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GUIDE FOR STUDENTS The Disability Advisory Service


Who is eligible for support


What support is available


Funding for support


Study needs assessments




Getting in touch


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THE DISABILITY ADVISORY SERVICE The Disability Advisory Service provides confidential information and advice to disabled students studying, or intending to study, at the University of Oxford. The service works with students, their colleges and the University departments to meet students’ individual needs and make reasonable adjustments to enable them to participate fully in academic life. We provide:  confidential advice on the support available at the university for disabled students  diagnostic assessments for students who might have specific learning difficulties;  help organising exam arrangements;  support with process of applying for Disabled Students Allowances  support workers such as SpLD tutors, note takers and mentors

WHO IS ELIGIBLE FOR SUPPORT? Many students eligible for support through the Disability Advisory Service never think of themselves as disabled. However, students we work with include those with:  specific learning difficulties (SpLDs) such as dyslexia and dyspraxia;  Asperger syndrome / Autism Spectrum Disorders;  mental health conditions such as depression, anxiety and eating disorders  chronic health conditions such as diabetes, epilepsy and chronic fatigue syndrome  sensory impairments;  mobility impairments. If you are unsure if you would be eligible, please contact us and we will be very happy to advise.

WHAT SUPPORT IS AVAILABLE? The collegiate structure of the University of Oxford means that the different parts of the University have responsibilities for making adjustments for disabled students. For example, the colleges are responsible for adapting accommodation for students, whilst the departments will be involved if support in lectures is required. The role of the Disability Advisory Service within this structure is to advise on the most appropriate support and adjustments and help to co-ordinate arrangements across the different university structures. This might include:    

Permission for students to record lectures Lecture handouts in advance Extended library loans Examination adjustments such as extra time, rest breaks and the use of a computer  Study materials in alternative formats  Adapted accommodation

FORMS AND INFORMATION The registration form available from the Disability Advisory Service website is a useful outline of what practical support arrangements might be useful. The website also provides a number of disabled students’ profiles offering useful advice on the support and adjustments they found beneficial during their studies here.

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FUNDING FOR SUPPORT The Disabled Students’ Allowances (DSA) pays for the extra costs of studying which a disabled UK student might face. It is not means tested, it is not repayable and you can apply at any time during your course. Support funded through the DSA can include: Equipment:  computer, printer and scanner  assistive software  furniture used for study purposes  recording devices Non-medical helpers:  training in the use of assistive technology  note takers  specialist SpLD tuition  mentoring support General allowances:  Book, printing and photocopying costs  internet connection fees  additional travel costs  additional costs of en-suite accommodation DSA is administered by different funding bodies across the country; usually Student Finance England, the NHS or the Research Councils. The university also offers a comparable disability related study support fund for non-UK students who are not eligible for the DSA. To apply you have to demonstrate you are eligible for support; a diagnostic report for students with SpLDs or medical letter is usually sufficient. For links to the application forms and guidance about the kind of diagnostic report required, please see the Disability Advisory Service website.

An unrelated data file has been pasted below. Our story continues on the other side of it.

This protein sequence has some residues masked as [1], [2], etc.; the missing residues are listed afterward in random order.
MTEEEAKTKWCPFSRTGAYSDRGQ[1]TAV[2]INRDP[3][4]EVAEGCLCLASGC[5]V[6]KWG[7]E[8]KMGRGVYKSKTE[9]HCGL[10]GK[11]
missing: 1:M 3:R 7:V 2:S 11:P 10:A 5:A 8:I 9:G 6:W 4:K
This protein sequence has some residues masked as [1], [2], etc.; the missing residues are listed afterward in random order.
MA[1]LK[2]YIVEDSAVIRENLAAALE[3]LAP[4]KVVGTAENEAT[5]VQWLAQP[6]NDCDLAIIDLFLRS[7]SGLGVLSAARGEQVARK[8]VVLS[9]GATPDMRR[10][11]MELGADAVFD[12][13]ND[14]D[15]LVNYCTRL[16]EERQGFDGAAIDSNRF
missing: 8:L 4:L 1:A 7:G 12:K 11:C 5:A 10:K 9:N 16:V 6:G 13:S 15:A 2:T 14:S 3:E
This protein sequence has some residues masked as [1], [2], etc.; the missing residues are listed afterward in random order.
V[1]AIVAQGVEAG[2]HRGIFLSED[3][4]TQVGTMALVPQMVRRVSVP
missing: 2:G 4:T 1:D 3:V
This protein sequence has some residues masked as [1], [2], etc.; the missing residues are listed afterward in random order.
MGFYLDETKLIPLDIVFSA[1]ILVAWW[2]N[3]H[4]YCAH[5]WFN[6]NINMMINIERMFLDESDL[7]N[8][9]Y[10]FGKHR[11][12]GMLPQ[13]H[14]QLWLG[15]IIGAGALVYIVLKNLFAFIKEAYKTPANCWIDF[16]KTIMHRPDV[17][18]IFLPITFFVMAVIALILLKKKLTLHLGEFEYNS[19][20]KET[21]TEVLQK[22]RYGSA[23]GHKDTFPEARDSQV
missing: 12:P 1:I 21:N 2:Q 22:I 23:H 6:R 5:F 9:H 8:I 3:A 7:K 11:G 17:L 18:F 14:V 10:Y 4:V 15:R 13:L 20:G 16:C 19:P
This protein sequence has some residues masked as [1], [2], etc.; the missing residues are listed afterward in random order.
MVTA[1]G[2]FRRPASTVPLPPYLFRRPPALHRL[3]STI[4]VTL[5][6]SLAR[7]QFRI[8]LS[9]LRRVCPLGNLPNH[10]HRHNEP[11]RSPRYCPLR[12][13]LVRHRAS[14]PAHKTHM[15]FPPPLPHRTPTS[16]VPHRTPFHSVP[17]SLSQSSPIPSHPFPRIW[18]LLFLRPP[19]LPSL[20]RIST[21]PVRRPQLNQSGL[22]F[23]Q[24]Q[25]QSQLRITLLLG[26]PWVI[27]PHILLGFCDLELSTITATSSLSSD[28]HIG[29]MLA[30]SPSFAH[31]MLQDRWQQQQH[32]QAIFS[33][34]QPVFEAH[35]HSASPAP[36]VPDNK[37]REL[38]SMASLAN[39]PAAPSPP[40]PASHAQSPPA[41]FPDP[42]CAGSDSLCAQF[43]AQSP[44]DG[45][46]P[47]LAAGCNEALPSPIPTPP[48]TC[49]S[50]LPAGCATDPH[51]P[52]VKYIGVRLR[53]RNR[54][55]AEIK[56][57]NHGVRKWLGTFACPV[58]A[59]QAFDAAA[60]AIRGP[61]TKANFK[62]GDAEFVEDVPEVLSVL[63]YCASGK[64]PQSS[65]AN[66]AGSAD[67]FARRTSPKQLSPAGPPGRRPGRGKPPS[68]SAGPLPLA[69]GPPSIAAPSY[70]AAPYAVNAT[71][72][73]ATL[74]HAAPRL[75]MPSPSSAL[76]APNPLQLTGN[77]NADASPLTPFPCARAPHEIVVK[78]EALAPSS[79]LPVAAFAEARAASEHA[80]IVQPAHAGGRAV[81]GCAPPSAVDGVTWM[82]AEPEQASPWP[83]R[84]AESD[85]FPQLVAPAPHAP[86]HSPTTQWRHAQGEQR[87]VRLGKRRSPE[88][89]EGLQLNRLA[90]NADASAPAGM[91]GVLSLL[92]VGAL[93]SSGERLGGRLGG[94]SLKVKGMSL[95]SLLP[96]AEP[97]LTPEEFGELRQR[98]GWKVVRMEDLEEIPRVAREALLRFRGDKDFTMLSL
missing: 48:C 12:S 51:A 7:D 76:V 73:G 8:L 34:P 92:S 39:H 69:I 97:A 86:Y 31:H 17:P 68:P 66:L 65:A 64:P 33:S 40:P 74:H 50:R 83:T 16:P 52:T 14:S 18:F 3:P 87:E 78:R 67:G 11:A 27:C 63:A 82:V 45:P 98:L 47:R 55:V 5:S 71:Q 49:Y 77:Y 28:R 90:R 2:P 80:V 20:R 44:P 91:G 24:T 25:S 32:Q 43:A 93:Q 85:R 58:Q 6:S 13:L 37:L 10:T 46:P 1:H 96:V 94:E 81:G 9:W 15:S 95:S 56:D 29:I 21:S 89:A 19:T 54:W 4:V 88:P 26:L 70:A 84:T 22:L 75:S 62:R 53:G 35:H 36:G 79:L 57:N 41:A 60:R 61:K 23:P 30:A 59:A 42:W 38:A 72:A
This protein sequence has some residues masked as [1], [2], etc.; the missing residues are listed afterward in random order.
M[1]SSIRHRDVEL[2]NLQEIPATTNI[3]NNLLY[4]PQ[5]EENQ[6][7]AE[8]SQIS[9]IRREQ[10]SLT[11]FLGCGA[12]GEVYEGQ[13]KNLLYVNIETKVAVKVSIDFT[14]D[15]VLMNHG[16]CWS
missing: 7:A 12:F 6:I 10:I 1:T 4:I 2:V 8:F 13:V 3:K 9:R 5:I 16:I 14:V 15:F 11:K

STUDY NEEDS ASSESSMENTS Once your DSA has been approved, you’ll be asked to arrange a study needs assessment. This is not a test, but an opportunity for you to discuss with a specialist assessor the areas of your studies where you might need support. The assessor will then make recommendations on the support you have agreed would be beneficial. The assessment will take approximately two hours and will be carried out at an accredited DSA assessment centre such as the Oxford University Assessment Centre.

GETTING IN TOUCH Please get in touch to discuss your individual circumstances, either by email, telephone or in person at our offices in Oxford. The team is available all year around on weekdays from 9am to 5pm. Tel: 01865 280459 Email: Address: 3 Worcester Street, Oxford OX1 2BX

CONFIDENTIALITY Information provided to the Disability Advisory Service is kept confidential to the service. It is only passed on to the rest of the university with your consent, and then only to ensure that the support and adjustments you have agreed to are put in place. The university encourages applications from disabled students, so your disclosure will not affect your chances of gaining a place here.

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DAS student guide  
DAS student guide  

DAS student guide